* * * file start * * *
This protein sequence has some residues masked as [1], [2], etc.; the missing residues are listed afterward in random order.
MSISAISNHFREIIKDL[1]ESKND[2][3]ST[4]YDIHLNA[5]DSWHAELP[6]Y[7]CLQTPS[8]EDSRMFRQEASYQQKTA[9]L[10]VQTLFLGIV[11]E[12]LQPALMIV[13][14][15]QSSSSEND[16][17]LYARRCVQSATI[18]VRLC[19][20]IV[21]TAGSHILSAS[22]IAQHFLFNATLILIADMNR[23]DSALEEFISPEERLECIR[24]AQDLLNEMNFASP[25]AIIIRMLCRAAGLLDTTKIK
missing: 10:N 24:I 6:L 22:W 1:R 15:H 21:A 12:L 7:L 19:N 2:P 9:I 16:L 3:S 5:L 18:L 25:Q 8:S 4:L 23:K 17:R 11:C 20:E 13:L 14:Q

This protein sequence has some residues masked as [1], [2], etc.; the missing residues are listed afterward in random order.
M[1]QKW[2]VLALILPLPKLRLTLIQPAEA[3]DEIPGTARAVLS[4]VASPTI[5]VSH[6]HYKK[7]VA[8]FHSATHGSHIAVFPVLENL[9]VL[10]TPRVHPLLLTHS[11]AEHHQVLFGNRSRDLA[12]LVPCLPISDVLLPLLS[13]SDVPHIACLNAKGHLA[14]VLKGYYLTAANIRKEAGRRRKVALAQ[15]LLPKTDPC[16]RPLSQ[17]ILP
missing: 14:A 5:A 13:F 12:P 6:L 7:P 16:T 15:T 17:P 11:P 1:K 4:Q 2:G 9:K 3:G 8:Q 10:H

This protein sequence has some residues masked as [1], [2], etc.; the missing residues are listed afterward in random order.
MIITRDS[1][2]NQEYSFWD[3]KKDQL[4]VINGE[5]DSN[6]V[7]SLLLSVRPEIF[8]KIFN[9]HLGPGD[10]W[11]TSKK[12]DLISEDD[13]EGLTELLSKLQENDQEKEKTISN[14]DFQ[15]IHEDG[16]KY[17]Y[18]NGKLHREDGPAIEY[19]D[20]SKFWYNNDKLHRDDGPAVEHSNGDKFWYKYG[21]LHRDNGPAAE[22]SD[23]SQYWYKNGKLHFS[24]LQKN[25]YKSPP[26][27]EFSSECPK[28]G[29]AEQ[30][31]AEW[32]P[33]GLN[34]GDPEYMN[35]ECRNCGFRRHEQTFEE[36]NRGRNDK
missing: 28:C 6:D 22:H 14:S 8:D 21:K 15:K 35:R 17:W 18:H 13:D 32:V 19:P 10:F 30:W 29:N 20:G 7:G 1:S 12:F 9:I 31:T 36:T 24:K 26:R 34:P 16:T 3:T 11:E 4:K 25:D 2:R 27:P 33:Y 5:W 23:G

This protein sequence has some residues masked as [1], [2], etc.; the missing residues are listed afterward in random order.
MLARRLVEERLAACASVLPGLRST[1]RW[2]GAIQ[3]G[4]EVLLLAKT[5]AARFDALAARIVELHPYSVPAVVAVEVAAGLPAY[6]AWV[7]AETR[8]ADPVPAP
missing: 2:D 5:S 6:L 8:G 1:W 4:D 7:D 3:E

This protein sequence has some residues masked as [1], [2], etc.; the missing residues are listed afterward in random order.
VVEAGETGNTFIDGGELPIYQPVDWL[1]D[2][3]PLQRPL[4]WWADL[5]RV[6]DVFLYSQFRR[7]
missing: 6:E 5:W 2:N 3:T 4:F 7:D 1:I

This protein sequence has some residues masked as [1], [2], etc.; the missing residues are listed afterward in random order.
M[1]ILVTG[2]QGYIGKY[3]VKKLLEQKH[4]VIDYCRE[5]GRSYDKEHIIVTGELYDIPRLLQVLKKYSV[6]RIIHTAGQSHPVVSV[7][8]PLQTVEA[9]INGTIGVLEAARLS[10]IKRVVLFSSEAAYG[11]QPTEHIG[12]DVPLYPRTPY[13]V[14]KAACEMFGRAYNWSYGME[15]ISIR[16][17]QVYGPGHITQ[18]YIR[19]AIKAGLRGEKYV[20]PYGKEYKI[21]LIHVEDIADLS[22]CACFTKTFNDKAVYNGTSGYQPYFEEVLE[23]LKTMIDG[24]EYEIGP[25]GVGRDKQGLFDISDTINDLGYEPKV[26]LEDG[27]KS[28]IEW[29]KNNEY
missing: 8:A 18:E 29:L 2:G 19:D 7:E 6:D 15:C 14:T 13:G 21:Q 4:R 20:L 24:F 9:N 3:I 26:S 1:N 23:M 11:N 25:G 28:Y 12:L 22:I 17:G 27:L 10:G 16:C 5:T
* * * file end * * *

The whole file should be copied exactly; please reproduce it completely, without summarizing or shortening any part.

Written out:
This protein sequence has some residues masked as [1], [2], etc.; the missing residues are listed afterward in random order.
MSISAISNHFREIIKDL[1]ESKND[2][3]ST[4]YDIHLNA[5]DSWHAELP[6]Y[7]CLQTPS[8]EDSRMFRQEASYQQKTA[9]L[10]VQTLFLGIV[11]E[12]LQPALMIV[13][14][15]QSSSSEND[16][17]LYARRCVQSATI[18]VRLC[19][20]IV[21]TAGSHILSAS[22]IAQHFLFNATLILIADMNR[23]DSALEEFISPEERLECIR[24]AQDLLNEMNFASP[25]AIIIRMLCRAAGLLDTTKIK
missing: 10:N 24:I 6:L 22:W 1:R 15:H 21:A 12:L 7:L 19:N 2:P 9:I 16:L 3:S 5:L 18:L 25:Q 8:S 4:L 23:K 17:R 11:C 20:E 13:L 14:Q

This protein sequence has some residues masked as [1], [2], etc.; the missing residues are listed afterward in random order.
M[1]QKW[2]VLALILPLPKLRLTLIQPAEA[3]DEIPGTARAVLS[4]VASPTI[5]VSH[6]HYKK[7]VA[8]FHSATHGSHIAVFPVLENL[9]VL[10]TPRVHPLLLTHS[11]AEHHQVLFGNRSRDLA[12]LVPCLPISDVLLPLLS[13]SDVPHIACLNAKGHLA[14]VLKGYYLTAANIRKEAGRRRKVALAQ[15]LLPKTDPC[16]RPLSQ[17]ILP
missing: 14:A 5:A 13:F 12:P 6:L 7:P 16:T 15:T 17:P 11:P 1:K 4:Q 2:G 9:K 3:G 8:Q 10:H

This protein sequence has some residues masked as [1], [2], etc.; the missing residues are listed afterward in random order.
MIITRDS[1][2]NQEYSFWD[3]KKDQL[4]VINGE[5]DSN[6]V[7]SLLLSVRPEIF[8]KIFN[9]HLGPGD[10]W[11]TSKK[12]DLISEDD[13]EGLTELLSKLQENDQEKEKTISN[14]DFQ[15]IHEDG[16]KY[17]Y[18]NGKLHREDGPAIEY[19]D[20]SKFWYNNDKLHRDDGPAVEHSNGDKFWYKYG[21]LHRDNGPAAE[22]SD[23]SQYWYKNGKLHFS[24]LQKN[25]YKSPP[26][27]EFSSECPK[28]G[29]AEQ[30][31]AEW[32]P[33]GLN[34]GDPEYMN[35]ECRNCGFRRHEQTFEE[36]NRGRNDK
missing: 28:C 6:D 22:H 14:S 8:D 21:K 15:K 35:R 17:W 18:H 13:D 32:V 19:P 10:F 30:W 29:N 20:G 7:G 1:S 12:F 9:I 31:T 36:T 24:K 26:R 34:P 16:T 3:T 11:E 4:K 25:D 2:R 27:P 33:Y 5:W 23:G

This protein sequence has some residues masked as [1], [2], etc.; the missing residues are listed afterward in random order.
MLARRLVEERLAACASVLPGLRST[1]RW[2]GAIQ[3]G[4]EVLLLAKT[5]AARFDALAARIVELHPYSVPAVVAVEVAAGLPAY[6]AWV[7]AETR[8]ADPVPAP
missing: 2:D 5:S 6:L 8:G 1:W 4:D 7:D 3:E

This protein sequence has some residues masked as [1], [2], etc.; the missing residues are listed afterward in random order.
VVEAGETGNTFIDGGELPIYQPVDWL[1]D[2][3]PLQRPL[4]WWADL[5]RV[6]DVFLYSQFRR[7]
missing: 6:E 5:W 2:N 3:T 4:F 7:D 1:I

This protein sequence has some residues masked as [1], [2], etc.; the missing residues are listed afterward in random order.
M[1]ILVTG[2]QGYIGKY[3]VKKLLEQKH[4]VIDYCRE[5]GRSYDKEHIIVTGELYDIPRLLQVLKKYSV[6]RIIHTAGQSHPVVSV[7][8]PLQTVEA[9]INGTIGVLEAARLS[10]IKRVVLFSSEAAYG[11]QPTEHIG[12]DVPLYPRTPY[13]V[14]KAACEMFGRAYNWSYGME[15]ISIR[16][17]QVYGPGHITQ[18]YIR[19]AIKAGLRGEKYV[20]PYGKEYKI[21]LIHVEDIADLS[22]CACFTKTFNDKAVYNGTSGYQPYFEEVLE[23]LKTMIDG[24]EYEIGP[25]GVGRDKQGLFDISDTINDLGYEPKV[26]LEDG[27]KS[28]IEW[29]KNNEY
missing: 8:A 18:E 29:L 2:G 19:D 7:E 6:D 15:C 14:T 13:G 21:Q 4:R 20:L 24:F 9:N 3:I 26:S 1:N 23:M 11:N 25:G 28:Y 12:L 22:I 17:G 27:L 10:G 16:C 5:T